Wisdom Teeth Removal Infection

Keywords: wisdom teeth removal infection, migraine headache, facial pain, TMJ pain

Infected and impacted wisdom, also known as third molar teeth cause difficulties with oral hygiene in the recesses of the mouth. Awkward to floss and brush, with food debris collecting between the tooth and the jawbone and gum, tooth decay is almost inevitable.

What to do with wisdom teeth remains controversial in the circles or oral surgeons. In some countries the practice of extracting them whether healthy, impacted, infected or not is prevalent. Other countries are less proactive waiting until they create a problem. Fiery debates continue. In the chair by your dentist? Under anaesthetic by an oral surgeon only? Money and defending of turf comes also into the equation.

The problem is that the lingual nerve, which supplies taste to the tongue. and the inferior alveolar nerve lie very close to the lower wisdom tooth. Research reveals that up to about 2 percent of surgical cases can produce serious injury to one or other of the nerves.

Part of the problem is that the position of the lingual nerve is quite variable, and, in 10 percent of cases is above the  so called lingual plate creating difficulties for oral surgeons.

Another is that prolonged opening of the mouth can cause trismus  or spasm of the muscles of chewing. Over opening of the jaw can damage the meniscus within the jaw joint.

This month has seen three women in their thirties suffering from severe facial pain, jaw joint pain and severe migraine type headache after surgical procedures in the mouth.

All three were treated under a general anaesthetic. Two developed the pain after wisdom tooth extractions, and one after a procedure for tonsils.

All three had associated neck pain, and in one case the stiffness in the neck raised suspicion of meningitis, resulting in a hospitilisation.  Eventually she was discharged after a negative lumbar puncture, but the headaches and facial pain continued for some months. No one thought to examine the jaw joints, and the muscles associated with mastication.

Why do women appear to be more prone? This is purely anecdotal so I have no research to present about the sex distribution of facial pain after surgery in the mouth. But a woman has a smaller mouth, and can't open as wide, that's fact. And most dentists and oral surgeons are men, have large hands. Opening of the mouth under anaesthetic, particularly for a prolonged period, when the patient is unable to protest, and you stand the possibility of facial pain syndrome which will mostly have associated headache and neck pain; the pain may be self limiting, and of a temporary nature, but sometimes in lasts for years.

If the wisdom teeth are not impacted then do your best to convince your dentist to pull your wisdom teeth in his office under local anaesthesia.

Wisdom teeth

With human jaw bones gradually becoming smaller, there is less space for the wisdoms, or third molars as dentists call them, and they have the propensity to crowd the adjacent molars causing them to malalign, both with neighbouring teeth and the molars from the opposing jaw. These crooked teeth are both visually not pleasing but more seriously it affects chewing and the harmony of the paired TMJs.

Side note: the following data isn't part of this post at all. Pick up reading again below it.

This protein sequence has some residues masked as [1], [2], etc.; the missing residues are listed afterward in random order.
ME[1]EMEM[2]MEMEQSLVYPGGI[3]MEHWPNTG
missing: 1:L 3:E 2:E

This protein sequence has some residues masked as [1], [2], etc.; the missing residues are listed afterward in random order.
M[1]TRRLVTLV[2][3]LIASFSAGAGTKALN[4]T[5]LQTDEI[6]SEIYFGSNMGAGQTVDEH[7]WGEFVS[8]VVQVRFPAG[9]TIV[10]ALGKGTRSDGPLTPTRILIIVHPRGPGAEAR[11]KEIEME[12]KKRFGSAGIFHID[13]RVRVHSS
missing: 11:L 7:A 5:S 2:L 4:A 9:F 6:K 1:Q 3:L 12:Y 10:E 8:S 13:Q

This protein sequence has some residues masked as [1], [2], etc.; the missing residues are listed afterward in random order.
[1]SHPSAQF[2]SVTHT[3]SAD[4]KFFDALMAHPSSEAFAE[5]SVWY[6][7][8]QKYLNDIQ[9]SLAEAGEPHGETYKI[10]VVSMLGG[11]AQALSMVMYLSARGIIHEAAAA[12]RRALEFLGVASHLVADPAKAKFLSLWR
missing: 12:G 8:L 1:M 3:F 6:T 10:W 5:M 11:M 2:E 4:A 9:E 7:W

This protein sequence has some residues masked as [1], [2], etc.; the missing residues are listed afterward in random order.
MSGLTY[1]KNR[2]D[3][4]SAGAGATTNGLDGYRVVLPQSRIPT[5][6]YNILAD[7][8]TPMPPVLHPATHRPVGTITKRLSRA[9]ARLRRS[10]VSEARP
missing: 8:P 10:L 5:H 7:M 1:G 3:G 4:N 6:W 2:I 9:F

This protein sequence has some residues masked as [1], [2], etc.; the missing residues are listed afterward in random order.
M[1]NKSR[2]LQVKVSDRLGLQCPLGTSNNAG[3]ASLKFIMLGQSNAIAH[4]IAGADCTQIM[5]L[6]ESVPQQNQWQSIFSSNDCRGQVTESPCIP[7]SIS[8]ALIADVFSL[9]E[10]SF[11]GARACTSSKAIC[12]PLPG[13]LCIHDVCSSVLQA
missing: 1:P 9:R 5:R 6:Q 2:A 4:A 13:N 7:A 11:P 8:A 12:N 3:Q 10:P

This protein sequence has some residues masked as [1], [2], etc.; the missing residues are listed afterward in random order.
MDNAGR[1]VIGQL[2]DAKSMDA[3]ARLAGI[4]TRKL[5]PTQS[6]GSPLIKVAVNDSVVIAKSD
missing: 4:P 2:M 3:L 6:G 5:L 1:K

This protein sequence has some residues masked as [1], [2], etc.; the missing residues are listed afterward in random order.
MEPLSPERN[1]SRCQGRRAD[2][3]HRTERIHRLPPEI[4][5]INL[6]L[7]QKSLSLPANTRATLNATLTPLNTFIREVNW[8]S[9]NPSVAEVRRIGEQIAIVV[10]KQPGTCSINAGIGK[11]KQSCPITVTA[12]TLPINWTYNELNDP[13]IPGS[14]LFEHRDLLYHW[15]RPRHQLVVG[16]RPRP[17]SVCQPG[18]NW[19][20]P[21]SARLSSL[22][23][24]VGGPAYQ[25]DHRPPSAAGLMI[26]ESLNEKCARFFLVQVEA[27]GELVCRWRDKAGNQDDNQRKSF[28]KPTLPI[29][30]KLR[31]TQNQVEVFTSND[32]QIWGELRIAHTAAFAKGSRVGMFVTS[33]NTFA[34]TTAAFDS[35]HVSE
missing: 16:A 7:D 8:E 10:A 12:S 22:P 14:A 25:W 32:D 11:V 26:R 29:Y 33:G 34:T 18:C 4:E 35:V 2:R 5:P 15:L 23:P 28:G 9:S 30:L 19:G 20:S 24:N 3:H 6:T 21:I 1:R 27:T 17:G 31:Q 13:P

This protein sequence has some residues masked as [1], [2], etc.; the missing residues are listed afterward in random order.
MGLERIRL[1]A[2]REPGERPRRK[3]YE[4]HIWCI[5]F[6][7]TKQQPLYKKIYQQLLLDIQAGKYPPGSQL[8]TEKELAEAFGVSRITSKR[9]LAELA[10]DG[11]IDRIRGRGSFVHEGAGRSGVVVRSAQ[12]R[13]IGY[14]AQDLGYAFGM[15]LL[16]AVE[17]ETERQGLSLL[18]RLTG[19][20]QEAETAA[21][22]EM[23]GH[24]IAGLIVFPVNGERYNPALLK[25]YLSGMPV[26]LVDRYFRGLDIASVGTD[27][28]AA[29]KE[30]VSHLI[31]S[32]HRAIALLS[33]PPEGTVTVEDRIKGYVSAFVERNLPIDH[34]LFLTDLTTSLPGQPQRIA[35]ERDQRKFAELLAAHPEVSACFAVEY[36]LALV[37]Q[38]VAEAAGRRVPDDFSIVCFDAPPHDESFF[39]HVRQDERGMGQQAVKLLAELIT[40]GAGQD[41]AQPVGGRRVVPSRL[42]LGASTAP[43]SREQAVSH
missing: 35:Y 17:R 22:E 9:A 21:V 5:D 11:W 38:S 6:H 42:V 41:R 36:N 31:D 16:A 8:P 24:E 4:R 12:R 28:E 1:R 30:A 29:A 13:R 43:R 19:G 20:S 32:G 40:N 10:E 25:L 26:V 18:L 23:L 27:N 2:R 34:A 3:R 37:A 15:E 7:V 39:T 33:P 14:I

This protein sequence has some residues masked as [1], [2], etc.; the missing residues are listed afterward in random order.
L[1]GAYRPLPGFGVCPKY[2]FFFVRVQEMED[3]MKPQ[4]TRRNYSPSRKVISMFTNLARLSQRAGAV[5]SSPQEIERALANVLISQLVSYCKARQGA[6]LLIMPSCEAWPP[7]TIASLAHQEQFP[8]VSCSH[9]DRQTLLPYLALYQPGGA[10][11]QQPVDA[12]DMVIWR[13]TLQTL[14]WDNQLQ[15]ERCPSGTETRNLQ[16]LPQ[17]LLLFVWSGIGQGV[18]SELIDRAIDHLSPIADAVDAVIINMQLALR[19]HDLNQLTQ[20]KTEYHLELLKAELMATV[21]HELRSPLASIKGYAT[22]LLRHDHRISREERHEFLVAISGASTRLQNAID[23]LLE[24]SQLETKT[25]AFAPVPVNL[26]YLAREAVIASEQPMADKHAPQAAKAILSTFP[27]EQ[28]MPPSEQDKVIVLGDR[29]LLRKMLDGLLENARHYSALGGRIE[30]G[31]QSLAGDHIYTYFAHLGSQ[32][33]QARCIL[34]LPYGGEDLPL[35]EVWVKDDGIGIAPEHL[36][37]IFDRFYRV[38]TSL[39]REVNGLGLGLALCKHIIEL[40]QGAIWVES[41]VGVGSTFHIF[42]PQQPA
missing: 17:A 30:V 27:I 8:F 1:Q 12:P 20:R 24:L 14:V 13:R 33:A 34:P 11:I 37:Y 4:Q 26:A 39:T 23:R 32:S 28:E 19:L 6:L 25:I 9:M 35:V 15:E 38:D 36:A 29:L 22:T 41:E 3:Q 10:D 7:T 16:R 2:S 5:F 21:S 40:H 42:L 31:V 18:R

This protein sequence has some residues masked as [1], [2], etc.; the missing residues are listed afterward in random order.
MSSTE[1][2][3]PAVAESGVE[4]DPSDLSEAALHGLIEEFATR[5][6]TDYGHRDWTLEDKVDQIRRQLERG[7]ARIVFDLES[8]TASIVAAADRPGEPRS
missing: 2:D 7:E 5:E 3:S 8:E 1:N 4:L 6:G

In addition, they often impact or erupt only partially causing a host of difficulties; more information on dentistry sites. In particular they are often half covered by a flap of gum that makes wisdom teeth removal infection almost inevitable. Food particles gets trapped under the flap making it very difficult to clean the teeth properly.

Because of their location remotely in nethermost nooks of the mouth, and the fact that food particals tend to accumulate behind the wisdom tooth, brushing and flossing is usually less effective. So, infection; pain, redness, swelling affects the area locally, but the infection may also spread into the bone and the jaw joint which lies very close by; the pain and even spread to the cervical spine; the sensory nucleus of the nerve that supplies the jaw is found in the neck, so you may feel mouth related pain in the neck, strange as that may seem.

So, for dentists a frequent practice is wisdom tooth removal before infection. It's sensible, and I take no issue with the practice. Prevention is better than a cure in the mouth just as elsewhere in the body, especially as wisdoms often have smaller roots and can be easily extracted without the necessity of a general anaesthetic. In short, by your dentist in the chair in his or her clinic.

Controversy reigns about when is the optimum time. In some parts of the world wisdom tooth extraction is recommended as teenagers, even perfectly healthy wisdoms, before they inevitably cause infection; and before the jawbone becomes harder and thicker, making extraction more difficult and a greater likelihood of injuring the nerves and even the floor of the sinuses as the upper wisdom teeth come out.

In other words, before the infected wisdom, marked in the graphic above, begins to infect adjoining wisdoms as we may see happening.

The long and the short of it is that you are probably going to have all four wisdom teeth extracted, one way or another, sooner or later, if they haven't already been pulled.

Removal of wisdom teeth under a general anesthetic.

There certainly is a place for infected and impacted wisdom teeth removal under a GA, especially as the Lingual and Inferior alveolar nerves may be damaged during a difficult impaction.

This however needs to be the exception, not the rule; plead with your dentist to pull your infected wisdom teeth in the chair under a local anesthetic. Quite apart from the cost, which will be much higher under a general, but more important will less likelihood of injury to your TMJ.

Noscomial infection in hospital, dangers of a general... have your dentist pull them, unless he strongly recommends in your case you attend a surgeon.  Which will happen occasionally.

In most instances it's routine to have a fully erupted wisdom pulled under a local in the chair. Squeal if s/he is over opening your mouth.